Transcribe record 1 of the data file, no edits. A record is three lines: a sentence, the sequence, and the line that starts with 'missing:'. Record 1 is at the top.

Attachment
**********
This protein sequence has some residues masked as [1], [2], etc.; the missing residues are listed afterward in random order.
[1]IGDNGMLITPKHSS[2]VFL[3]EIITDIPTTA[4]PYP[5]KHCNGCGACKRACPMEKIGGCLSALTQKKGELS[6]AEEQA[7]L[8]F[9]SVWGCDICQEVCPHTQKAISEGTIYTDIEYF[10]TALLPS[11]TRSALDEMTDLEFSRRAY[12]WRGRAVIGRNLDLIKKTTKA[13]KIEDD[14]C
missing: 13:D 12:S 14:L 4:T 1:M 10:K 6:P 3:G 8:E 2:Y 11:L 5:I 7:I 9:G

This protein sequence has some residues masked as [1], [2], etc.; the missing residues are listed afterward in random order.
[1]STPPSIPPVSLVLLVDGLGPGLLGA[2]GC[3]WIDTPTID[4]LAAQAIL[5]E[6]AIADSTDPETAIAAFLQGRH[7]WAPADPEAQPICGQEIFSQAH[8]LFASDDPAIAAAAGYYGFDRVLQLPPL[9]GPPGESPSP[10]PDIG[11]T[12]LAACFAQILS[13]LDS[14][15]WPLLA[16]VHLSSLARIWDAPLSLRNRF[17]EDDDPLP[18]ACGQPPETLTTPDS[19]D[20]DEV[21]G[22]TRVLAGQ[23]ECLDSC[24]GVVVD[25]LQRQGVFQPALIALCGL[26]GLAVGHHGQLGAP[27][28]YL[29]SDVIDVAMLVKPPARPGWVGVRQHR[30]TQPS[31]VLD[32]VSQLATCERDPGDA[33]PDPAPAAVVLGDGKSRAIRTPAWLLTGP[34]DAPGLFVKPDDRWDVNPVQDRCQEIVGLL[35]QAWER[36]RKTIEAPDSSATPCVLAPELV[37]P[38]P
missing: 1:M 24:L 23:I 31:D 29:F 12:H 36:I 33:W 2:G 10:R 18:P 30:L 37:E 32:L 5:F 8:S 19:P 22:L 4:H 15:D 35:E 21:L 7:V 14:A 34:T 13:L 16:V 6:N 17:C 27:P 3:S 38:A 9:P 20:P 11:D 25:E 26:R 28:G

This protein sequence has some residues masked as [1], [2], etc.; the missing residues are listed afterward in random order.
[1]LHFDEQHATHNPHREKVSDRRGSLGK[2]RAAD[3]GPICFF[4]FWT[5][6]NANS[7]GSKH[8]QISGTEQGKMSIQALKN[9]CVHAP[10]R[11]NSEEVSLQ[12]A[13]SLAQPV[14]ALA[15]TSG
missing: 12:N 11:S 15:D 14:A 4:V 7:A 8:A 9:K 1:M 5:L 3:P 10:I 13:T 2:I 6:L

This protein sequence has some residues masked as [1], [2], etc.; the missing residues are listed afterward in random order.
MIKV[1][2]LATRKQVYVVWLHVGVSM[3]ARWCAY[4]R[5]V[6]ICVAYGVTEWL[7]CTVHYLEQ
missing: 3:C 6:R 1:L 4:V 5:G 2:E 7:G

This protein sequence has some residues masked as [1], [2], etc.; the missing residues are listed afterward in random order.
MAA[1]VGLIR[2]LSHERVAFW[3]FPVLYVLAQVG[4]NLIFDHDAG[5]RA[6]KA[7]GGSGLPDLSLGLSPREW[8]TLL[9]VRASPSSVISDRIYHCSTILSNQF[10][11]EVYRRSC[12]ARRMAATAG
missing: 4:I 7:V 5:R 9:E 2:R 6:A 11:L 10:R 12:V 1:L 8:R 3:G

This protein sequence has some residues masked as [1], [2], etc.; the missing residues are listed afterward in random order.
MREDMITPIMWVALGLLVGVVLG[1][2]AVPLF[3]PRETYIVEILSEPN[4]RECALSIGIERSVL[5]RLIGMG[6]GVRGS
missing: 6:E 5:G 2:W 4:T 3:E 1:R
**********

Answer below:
This protein sequence has some residues masked as [1], [2], etc.; the missing residues are listed afterward in random order.
[1]IGDNGMLITPKHSS[2]VFL[3]EIITDIPTTA[4]PYP[5]KHCNGCGACKRACPMEKIGGCLSALTQKKGELS[6]AEEQA[7]L[8]F[9]SVWGCDICQEVCPHTQKAISEGTIYTDIEYF[10]TALLPS[11]TRSALDEMTDLEFSRRAY[12]WRGRAVIGRNLDLIKKTTKA[13]KIEDD[14]C
missing: 13:D 12:S 14:L 4:T 1:M 10:K 6:P 3:G 8:E 2:Y 11:L 5:I 7:I 9:G